Across the street from a noisy construction site, a new Crown Heights coffee shop opened over the summer, offering locals a sliver of peace with their cold brew and scones.
Located at 667 Classon Avenue, Crosby Coffee is a study in whitewashed furnishings and minimalist ambience. Inspired by Crosby Gaige, author of the World's Fair Cookbook, tiny decorative elements are limited to a handful of elephant statues and pitchers filled with fresh flowers.
"Crosby Gaige has been a hero of mine for a long time," says owner Jeremy Mustakas, whose tattooed arms inject some additional color into the bleachy, beachy space.
"He introduced regional American foods to the world, and ushered us into one of the most cohesive eras in American cuisine. He gave food and beverage in this country an identity, a complexity, and a story."
Mustakas says he chose to leave the walls of the shop blank and whitewashed the wood "to try and give the neighborhood a place to think about themselves. To be productive, to be creative, or have 10 minutes to stare off into space and daydream."
And why not? Without a little daydreaming, Crosby Coffee might never have come to be.
"For years I lived across the street from what is now Crosby Coffee, and would stare at the shuttered garage while sitting on my fire escape drinking my morning coffee," says Mustakas of his decision to open the shop this past July.
"There was never any question in my mind as to what belonged in that space, or what our little pocket of Crown Heights needed the most. One morning I watched the building owners hang a 'for rent' sign on the building; I signed a lease by the end of that week."
Having worked in the hospitality industry since the age of 14, Mustakas is no stranger to the art of service.
"I had the opportunity to study viticulture under Charlie Arturaola at Accademia di Vino, and later became the wine director of Gottino in the West Village, which is still my night job," he says.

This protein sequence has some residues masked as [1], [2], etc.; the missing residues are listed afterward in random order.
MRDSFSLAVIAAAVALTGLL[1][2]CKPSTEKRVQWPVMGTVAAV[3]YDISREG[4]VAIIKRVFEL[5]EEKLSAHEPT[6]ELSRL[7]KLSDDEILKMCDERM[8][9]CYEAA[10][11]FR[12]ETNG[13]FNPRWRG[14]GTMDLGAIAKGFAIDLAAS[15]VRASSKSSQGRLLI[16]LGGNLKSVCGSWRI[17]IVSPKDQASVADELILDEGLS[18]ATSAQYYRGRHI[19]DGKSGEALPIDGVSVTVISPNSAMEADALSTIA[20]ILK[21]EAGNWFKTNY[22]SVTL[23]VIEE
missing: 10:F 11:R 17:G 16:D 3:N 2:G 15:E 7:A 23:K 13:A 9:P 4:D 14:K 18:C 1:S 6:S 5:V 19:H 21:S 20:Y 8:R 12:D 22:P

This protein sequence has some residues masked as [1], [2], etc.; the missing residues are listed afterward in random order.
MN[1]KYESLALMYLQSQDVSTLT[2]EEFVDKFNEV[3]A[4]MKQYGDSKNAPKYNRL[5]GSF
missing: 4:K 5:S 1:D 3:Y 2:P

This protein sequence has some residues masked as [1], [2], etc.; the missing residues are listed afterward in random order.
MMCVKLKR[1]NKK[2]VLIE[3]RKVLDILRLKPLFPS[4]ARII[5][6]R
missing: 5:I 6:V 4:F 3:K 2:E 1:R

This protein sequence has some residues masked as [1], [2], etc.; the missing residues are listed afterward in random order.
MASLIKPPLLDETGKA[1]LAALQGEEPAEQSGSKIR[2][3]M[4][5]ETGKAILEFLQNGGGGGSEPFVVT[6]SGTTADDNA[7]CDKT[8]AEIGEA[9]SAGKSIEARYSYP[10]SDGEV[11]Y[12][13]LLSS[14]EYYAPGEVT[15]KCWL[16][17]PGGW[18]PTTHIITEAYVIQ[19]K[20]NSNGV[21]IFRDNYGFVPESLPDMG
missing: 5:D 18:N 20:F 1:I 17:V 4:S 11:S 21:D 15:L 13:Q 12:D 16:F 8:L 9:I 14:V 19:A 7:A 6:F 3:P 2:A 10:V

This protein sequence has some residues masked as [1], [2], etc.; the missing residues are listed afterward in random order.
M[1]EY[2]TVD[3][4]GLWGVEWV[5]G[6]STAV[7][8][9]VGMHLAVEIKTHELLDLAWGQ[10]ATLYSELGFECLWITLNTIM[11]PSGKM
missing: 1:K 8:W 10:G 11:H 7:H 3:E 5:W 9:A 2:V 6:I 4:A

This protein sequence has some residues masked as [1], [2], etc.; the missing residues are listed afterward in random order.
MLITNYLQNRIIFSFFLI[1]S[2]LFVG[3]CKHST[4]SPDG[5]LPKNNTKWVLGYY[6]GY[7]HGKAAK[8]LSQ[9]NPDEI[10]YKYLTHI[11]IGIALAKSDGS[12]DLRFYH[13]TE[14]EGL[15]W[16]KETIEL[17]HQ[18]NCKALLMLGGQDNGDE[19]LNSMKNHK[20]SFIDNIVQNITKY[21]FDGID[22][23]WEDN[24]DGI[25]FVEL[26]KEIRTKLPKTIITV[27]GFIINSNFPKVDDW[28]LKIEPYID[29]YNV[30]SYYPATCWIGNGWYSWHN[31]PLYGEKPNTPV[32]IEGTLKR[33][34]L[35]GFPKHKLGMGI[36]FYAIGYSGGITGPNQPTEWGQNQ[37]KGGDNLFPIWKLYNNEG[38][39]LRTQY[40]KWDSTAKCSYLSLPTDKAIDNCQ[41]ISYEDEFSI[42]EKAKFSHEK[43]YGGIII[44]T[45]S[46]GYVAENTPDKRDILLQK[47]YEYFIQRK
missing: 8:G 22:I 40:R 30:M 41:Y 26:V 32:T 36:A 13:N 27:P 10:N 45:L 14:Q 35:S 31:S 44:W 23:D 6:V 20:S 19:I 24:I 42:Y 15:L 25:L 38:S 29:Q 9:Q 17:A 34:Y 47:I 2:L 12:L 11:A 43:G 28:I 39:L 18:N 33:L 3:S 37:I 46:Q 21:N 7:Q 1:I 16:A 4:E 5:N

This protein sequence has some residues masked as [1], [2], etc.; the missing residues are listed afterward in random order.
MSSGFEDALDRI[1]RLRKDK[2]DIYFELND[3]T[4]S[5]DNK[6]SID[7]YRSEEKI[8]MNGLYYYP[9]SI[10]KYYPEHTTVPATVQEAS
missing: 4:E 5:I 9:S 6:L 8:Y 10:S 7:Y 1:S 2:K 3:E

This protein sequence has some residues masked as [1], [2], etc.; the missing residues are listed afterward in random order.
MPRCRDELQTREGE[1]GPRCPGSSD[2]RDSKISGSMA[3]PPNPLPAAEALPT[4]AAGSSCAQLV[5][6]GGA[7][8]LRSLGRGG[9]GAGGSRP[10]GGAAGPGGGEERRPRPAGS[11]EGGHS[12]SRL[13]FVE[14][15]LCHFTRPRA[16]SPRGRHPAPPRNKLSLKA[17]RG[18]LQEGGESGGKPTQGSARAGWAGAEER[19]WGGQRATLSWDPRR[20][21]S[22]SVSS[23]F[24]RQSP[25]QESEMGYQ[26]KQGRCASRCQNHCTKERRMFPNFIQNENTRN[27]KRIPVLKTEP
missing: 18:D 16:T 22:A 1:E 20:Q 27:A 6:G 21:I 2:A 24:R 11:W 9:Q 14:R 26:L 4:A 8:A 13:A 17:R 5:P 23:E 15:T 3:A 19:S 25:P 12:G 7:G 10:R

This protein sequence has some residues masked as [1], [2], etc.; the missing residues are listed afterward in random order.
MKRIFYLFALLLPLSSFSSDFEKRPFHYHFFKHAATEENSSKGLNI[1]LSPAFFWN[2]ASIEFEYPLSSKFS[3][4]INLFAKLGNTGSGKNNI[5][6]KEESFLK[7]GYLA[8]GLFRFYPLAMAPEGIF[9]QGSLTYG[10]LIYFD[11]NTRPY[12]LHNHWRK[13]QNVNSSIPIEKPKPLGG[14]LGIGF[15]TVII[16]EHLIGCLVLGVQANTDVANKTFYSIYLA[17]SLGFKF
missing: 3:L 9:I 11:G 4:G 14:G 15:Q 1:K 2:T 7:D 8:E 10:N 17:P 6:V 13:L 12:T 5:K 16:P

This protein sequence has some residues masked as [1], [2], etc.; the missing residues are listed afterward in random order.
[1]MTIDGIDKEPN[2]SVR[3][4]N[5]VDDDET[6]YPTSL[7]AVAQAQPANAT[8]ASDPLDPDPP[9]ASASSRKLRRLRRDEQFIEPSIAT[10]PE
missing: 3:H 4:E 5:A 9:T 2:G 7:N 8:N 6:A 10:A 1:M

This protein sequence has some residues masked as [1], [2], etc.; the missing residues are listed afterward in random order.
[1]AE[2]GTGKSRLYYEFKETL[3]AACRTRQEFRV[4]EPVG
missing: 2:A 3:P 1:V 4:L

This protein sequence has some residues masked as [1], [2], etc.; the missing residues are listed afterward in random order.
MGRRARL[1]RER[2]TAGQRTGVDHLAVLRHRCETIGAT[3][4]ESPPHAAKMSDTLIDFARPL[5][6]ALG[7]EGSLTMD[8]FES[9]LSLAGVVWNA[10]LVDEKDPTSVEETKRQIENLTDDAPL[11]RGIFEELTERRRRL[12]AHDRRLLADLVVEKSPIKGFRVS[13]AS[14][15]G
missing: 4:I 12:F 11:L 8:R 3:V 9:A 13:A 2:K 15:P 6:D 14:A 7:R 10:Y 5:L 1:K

But with Crosby Coffee, he now has the chance to curate an experience, working with vendors who are as serious about their craft as he is about coffee—which, by the way, comes from Caffe Vita.
"Milk is from Hudson Valley Fresh, the richest milk we've ever tasted," he goes on. "And our pastries come from two places: newcomers Pain D'Avignon, based out of Long Island City, and NYC classic Tom Cat."
But lest anyone get the wrong idea from the pristine atmosphere, Mustakas is quick to share a story that illustrates his love of the neighborhood, grit and all.
"I was walking down Bergen Street with a representative from one of our purveyors around 8 a.m. the first morning we opened," he recalls. "He had only been to New York City a few times, and this was his first trip to Brooklyn. As we crossed the corner of Classon and Bergen, he noticed a man urinating in a corner under some scaffolding.
"He asked me, 'How quickly do you expect this neighborhood to change over the next few years?' Before I could answer, the man, who overheard my purveyor's comments, looked over his shoulder at us and said, 'Oh, what's up Jeremy?' I couldn't stop laughing."
But when he finally did answer the purveyor, Mustakas says, what he told him was that he is here for the neighborhood.
"Not to change it, not to say we were here first, or for street cred," he tells Patch. "We are here to serve this community. That was the first of many feel-good moments I'd have on any given morning in Crown Heights."
Crosby Coffee is located at 667 Classon Avenue, but the entrance is around the corner on Bergen Street. Hours are from 7 a.m. to 7 p.m. every day.